5. Trying says, “I am a woman in her late thirties, though I look much younger. Who knows how long that will be the case, which is one of many issues clouding my mind and keeping me up at night.”

    Please try to see yourself as more than your looks. You WILL get older (if you’re lucky); you WILL look older. Why should that keep you up at night? You might be more comfortable if you try to look at yourself in other ways – pay attention to your other good attributes, other reasons why your love is spending time with you. That may also help you to love yourself more and have more confidence.

    Good luck.

  6. To the man in this relationship: It’s very easy for one person to become the one who calls all the shots. Just say “I’m really busy, but I’ll call you as soon as I have my schedule,” and then do that and call and get together. It’s very easy to always do that. Be nice about it, be reliable (you do call when you know you’re free) but always have everything happen on your terms. It is very easy to say no to things and counter-offer. You think of something that is fun for both of you, you are fair. But it’s your suggestion, on your terms. It’s very easy to decide what you want to do, how you are going to do it and then be very nice and friendly about filling the other person in without giving them any say. At first, everything seems fine and you look great to the other person, but after a while they get kind of clingy and you don’t know why and they don’t know why. After a while, they want reassurances and you don’t know why. You don’t know that it has all been on your terms because it would never occur to you to ask their opinion or for their suggestions before you make a decision. It’s your life, you determine how it goes. Except, when you’re in partnership, it isn’t. You have enlarged your life by including someone else.

    You have to recognize that you are having an effect on the other person, that you have entered a feedback loop. You have to make allowance for that and be responsive to that. You have to learn some things about the other person’s needs. Acknowledgement and praise, for instance. You are a man, you have been trained to do without. Having your arm punched instead of getting praise. Having your chain yanked instead of being acknowledged, but understanding the code.

    But is that how it has to be? Maybe as you learn to give that praise, to give that acknowledgement, you can learn to receive it. Instead of interpreting this request as pressure to not be yourself, you can see it as an opportunity to expand your own emotional horizon by saying “I’d like some acknowledgement and praise, too. Maybe we can do this for each other.”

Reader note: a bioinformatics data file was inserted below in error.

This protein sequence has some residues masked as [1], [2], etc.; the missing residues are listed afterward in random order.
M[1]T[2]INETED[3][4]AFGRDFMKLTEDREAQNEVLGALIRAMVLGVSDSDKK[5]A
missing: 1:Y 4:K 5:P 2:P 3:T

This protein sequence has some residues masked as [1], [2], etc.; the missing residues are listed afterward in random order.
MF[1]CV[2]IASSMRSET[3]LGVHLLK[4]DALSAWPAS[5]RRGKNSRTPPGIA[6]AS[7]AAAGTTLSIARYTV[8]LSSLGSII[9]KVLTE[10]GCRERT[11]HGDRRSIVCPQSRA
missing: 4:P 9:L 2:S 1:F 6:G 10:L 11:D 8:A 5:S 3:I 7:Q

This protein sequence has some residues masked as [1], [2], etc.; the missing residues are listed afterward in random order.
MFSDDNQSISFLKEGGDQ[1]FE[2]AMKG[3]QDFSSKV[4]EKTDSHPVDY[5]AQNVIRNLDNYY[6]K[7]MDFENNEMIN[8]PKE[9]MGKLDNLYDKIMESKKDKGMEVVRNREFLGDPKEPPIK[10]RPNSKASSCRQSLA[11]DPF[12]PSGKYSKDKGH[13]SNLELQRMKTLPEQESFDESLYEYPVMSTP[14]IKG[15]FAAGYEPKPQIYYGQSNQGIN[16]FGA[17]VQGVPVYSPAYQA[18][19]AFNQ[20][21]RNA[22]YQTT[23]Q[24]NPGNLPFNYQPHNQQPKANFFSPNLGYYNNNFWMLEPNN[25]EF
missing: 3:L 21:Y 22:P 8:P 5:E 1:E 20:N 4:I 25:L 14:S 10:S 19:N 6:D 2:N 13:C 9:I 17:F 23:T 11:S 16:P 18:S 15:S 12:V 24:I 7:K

You’re in a relationship now. This requires a little, maybe a lot, of letting go of total control. This requires some surrender, some vulnerability. Making love causes a release of oxytocin, what some call the bonding chemical. This is the case more so in women than in men. You are half of a couple in which there is a woman. Bonding is happening. And with it, the emotional risk is rising, the risk of loss and what that loss would mean. You’re in a feedback loop and have to address the consequences of your involvement. You now have to address that increased risk and the fears that come with it. She already has, but you, being a man, have not quite felt it yet. It may be years before you become attached enough to feel it and to want the same assurances she is asking for now which may make you unsympathetic at this time. But if you wait until you understand for the simple reason that you feel the same, it will probably be too late.

  7. Her looking much younger than she is is a factor in the equation which she brings up to show one way she’s being insecure in this situation. It *does* not mean that this is a false fact. She’s writing to Cary to figure out how to keep her insecurities from sabotaging the relationship. How this translates into the need for a good dermatologist, salon, and/or couples therapy(!) is baffling.

  8. Dear LW, it sounds like a lot (really, A LOT) of your energy is being spent on worrying about your relationship. It must be tiring. And I wonder if you could try to meditate frequently, take deep breaths, and focus that energy inward to understand why you are so scared. Maybe you don’t trust him for good reasons. Or maybe this anxiety is a pattern of behaviour that just feels more comfortable than leaping in openly. You know best. I hope you can trust your gut on this one — more than anything, I think it will lead the way. Wishing you all the best.

  9. This woman needs therapy now. Her double think is driving her mad.

    She believes she looks much younger than she is. I’m confident she does NOT look younger than she is or she wouldn’t brag about it while still obsessing over it. If hiding her age is so important to her she should see a dermatologist and also get honest feedback in a good salon about what’s wrong with her hair. Women who think they look younger than they are always seem to have that tacky crispy fried bleached hair and deep tanned leathery skin with obvious sun damage that actually makes them look at least a lot older than they are.

    She said she started as friends with her boyfriend but before she’s even in the next sentence she says they had sex the first time they met. What she has is a romance that has been through a lot of changes. Nonetheless, it is still going strong except she’s doing everything she can do to sabotage it. She thinks she can’t trust him because he won’t tell her she’s pretty and because his living situation has limited their opportunities to have sex. She says he’s a perfectly honest, faithful, and trustworthy person while obsessing over not trusting him. This makes no sense at all. She thinks they are both seriously emotionally damaged by past bad relationships. This part could be true. She certainly is.

    So she needs professional help. A good dermatologist, a good salon, and a couples therapist would be a great start. I truly wish them both a ton of good luck.